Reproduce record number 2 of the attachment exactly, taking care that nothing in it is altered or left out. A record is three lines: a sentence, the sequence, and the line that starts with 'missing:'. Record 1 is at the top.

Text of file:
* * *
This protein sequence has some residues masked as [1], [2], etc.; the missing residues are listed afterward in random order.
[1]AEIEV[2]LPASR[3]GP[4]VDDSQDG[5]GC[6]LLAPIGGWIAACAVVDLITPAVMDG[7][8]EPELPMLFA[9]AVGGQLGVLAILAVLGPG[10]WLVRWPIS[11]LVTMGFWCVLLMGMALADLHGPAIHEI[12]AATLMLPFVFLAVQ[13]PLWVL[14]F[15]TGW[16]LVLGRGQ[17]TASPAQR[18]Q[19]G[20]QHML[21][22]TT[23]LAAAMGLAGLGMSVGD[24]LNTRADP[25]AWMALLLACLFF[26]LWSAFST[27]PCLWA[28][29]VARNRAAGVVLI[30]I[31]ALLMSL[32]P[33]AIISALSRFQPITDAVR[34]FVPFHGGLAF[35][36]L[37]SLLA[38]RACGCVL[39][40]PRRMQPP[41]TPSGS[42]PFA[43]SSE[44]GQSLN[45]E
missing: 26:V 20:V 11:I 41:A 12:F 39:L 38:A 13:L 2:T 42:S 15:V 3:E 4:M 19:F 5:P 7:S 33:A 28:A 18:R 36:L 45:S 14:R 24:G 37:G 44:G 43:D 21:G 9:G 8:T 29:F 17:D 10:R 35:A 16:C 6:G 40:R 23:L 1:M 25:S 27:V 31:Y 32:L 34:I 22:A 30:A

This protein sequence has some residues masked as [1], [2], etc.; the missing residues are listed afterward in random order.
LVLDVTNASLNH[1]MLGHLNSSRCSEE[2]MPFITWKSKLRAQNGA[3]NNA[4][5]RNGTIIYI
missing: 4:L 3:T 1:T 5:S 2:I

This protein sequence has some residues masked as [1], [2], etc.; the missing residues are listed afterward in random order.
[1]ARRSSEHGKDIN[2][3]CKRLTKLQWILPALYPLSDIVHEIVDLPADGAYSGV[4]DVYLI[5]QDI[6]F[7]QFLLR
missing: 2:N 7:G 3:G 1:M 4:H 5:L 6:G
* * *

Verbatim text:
This protein sequence has some residues masked as [1], [2], etc.; the missing residues are listed afterward in random order.
LVLDVTNASLNH[1]MLGHLNSSRCSEE[2]MPFITWKSKLRAQNGA[3]NNA[4][5]RNGTIIYI
missing: 4:L 3:T 1:T 5:S 2:I